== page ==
the thought of high school......

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the thought of high school......

Post  sandrain on Mon Jun 30, 2008 8:30 pm

is scaring me. I have been homeschool my son for the last 3 years. He is going into the 8th grade. I know we have a year before high school, but the thought is overwhelming me. He has been asking to go to school this summer. I feel like you had "not so great year" for 7th grade. We had a lot of interuptions with family dynamics. All is calmer now, but I feel I need to go over some 7th grade curriculum---writing and spelling are lacking.

Any suggestions?.................

Sandy

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Re: the thought of high school......

Post  hsmomof6 on Mon Jun 30, 2008 9:05 pm

Relax!

Just go to 8th grade and continue to work on the weak areas.
I have generally been a CHC person and I bought High School of Your Dreams (HSYD), I am also a very undisciplined person Embarassed and need someone to keep me on the right track.
For high school, I have been using MODG syllabi to help me do that. Between HSYD
and MODG things are going a little smoother.
My soon to be 9th grader is begging to go to school. He is very ADHD and social. Everyone else is fine at home...give or take. Smile

So relax and start looking at what [b]he[/b] wants to learn in high school based on what he may want to do when older. If he has no clue (like my 9th grader), work up a basic high school course.

Just keep working with him. He may never be a good speller or writer. But that is ok. Some people just can't do it. I bet there are other subjects that he is very good at. Help him focus on those he is good at while working on the ones he lacks.

It will all be fine. Smile

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Re: the thought of high school......

Post  adele on Mon Jun 30, 2008 11:03 pm

I began homeschooling my dd in 11th gr and she graduated from 12thgr at home this year. She also was average to below average in school, so I had to put together my own curriculum. You can do it! You already have 3yrs experience with homeschooling. High school is the same-just a little more work. Look into enrolling to have more structure and accountability for you and your child. Seton is very challenging from what I've heard, but they also have a special services dept to help. MODG is writing intensive. I've heard Our Lady of the Rosary is like Seton but not as intense. Just some ideas. Mostly, pray and know that you can't mess them up at home as much as they do at school.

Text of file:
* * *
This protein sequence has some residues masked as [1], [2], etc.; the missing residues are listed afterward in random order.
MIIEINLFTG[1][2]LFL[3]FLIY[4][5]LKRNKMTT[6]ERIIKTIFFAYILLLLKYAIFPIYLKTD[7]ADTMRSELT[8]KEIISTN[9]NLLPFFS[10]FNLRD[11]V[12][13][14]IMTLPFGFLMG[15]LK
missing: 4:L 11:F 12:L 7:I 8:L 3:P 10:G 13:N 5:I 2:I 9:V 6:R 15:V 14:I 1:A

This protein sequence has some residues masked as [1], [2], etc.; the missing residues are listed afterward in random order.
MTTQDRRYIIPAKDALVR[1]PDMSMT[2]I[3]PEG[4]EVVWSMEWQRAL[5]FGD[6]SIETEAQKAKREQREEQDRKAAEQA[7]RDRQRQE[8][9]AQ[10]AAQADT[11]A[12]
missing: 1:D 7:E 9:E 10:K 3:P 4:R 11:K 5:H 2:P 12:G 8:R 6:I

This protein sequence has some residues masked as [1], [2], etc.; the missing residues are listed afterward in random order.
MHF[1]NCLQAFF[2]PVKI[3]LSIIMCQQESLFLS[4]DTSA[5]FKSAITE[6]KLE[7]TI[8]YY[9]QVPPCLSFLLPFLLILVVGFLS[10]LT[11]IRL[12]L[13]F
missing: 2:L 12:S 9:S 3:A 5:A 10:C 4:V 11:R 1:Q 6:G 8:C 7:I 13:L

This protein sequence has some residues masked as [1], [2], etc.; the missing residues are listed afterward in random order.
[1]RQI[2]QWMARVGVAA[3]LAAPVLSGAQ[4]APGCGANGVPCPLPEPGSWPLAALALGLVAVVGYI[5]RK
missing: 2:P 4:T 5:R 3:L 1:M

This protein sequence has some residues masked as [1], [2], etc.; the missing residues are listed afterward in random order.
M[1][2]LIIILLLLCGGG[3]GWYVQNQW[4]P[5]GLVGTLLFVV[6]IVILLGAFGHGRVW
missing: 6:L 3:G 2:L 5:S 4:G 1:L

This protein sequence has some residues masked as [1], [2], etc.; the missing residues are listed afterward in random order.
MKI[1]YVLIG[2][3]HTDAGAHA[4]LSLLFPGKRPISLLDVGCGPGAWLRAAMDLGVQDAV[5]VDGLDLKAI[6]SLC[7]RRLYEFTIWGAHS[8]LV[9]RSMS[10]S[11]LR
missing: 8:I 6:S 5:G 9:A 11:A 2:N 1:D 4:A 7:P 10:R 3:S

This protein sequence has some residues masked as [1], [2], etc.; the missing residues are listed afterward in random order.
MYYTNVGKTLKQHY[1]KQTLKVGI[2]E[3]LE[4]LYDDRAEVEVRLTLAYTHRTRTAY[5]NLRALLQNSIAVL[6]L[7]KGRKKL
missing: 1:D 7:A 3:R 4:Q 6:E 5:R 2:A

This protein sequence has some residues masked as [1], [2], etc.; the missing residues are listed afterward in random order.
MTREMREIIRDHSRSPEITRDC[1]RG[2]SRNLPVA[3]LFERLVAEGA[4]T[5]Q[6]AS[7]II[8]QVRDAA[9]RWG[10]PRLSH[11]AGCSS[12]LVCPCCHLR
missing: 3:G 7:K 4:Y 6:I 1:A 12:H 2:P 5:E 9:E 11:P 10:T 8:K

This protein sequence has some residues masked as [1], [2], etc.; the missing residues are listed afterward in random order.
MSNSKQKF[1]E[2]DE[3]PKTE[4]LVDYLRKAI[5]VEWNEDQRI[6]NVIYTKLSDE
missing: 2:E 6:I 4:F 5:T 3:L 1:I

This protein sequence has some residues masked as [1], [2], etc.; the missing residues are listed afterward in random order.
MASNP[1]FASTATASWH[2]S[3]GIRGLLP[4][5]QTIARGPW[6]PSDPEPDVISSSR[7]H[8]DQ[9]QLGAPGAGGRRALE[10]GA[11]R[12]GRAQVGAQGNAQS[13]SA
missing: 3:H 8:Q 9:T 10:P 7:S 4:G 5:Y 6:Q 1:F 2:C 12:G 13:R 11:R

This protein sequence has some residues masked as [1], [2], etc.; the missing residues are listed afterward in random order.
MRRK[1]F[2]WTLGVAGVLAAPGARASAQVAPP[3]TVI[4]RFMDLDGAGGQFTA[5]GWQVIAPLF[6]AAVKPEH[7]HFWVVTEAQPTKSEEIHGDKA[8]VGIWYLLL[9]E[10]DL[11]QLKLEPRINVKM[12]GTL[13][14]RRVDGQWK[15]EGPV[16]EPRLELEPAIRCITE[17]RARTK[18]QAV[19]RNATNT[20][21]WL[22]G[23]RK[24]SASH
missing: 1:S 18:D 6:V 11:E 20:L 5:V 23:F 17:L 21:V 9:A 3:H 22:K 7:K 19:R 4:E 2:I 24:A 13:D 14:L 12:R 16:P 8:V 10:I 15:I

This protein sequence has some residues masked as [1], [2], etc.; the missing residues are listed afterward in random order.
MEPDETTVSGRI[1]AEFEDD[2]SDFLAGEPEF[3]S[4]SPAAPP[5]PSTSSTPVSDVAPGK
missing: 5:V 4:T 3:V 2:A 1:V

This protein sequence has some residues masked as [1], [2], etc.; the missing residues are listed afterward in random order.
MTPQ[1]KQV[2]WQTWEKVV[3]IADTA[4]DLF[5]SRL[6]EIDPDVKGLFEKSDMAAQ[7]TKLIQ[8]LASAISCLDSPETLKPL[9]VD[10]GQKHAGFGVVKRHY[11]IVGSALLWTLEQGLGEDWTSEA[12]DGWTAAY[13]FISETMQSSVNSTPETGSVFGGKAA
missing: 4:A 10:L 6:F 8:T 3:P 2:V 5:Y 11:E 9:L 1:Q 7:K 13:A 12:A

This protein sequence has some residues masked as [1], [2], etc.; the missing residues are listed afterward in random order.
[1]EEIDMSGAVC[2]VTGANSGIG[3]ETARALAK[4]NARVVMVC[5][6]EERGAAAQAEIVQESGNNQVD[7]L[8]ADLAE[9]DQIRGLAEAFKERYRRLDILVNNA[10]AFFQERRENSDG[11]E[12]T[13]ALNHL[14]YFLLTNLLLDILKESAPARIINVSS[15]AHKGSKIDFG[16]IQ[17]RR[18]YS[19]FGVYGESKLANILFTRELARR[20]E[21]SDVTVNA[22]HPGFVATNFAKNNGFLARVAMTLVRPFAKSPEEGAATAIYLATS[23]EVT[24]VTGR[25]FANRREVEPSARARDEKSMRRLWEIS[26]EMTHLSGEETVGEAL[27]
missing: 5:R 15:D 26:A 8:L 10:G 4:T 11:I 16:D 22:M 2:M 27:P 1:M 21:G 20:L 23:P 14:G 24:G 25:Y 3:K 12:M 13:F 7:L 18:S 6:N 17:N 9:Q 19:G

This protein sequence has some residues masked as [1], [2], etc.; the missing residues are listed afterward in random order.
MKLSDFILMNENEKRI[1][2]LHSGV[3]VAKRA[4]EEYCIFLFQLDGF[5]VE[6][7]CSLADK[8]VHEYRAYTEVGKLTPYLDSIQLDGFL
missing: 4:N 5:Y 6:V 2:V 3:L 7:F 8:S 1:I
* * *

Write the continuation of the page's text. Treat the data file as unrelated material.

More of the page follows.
God Bless,
Adele

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Re: the thought of high school......

Post  sandrain on Mon Jun 30, 2008 11:24 pm

Thank you both for the replies. It has been a while since I have first known about Cathshap. If I am seeing things right, this is a new forum. Anyway, I am glad I am here, right now. Thanks you are a comfort.

So, here to the next question. What do you all use for high school? I have been happy using CHC. BUt wondering out loud..............should I go with something more accountable. Or is CHC transcript friendly?

Sandy

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I know how you feel!

Post  Marie Monsour on Mon Jun 30, 2008 11:55 pm

Dear Sandy,

I was in a similar position a few years ago. My oldest daughter just finished 9th grade. She also had asked us last year if she could go to school. No, we said, let's try homeschooling for high school -- so many of our friends have been successful with it. Well -- this is not to contradict what the others have posted so far I love you but just to give you another perspective as well. We are sending her to school next year. This was an agonizing decision . . . but there were so many distractions here at home (we are expecting our 9th child) that it WAS very difficult for me to keep up with the amount of time it would take to make sure she was learning everything very well. Now, we are blessed that not too far away we have a small Catholic school that teaches with the Socratic method (round table discussion using the great books) and that is where she will go to school. I think you just have to look at what is best for your whole family -- sometimes that will mean continuing to homeschool, sometimes it will mean looking for alternatives. For example . . .are there any co-op opportunities in your area (someone who will teach writing etc)?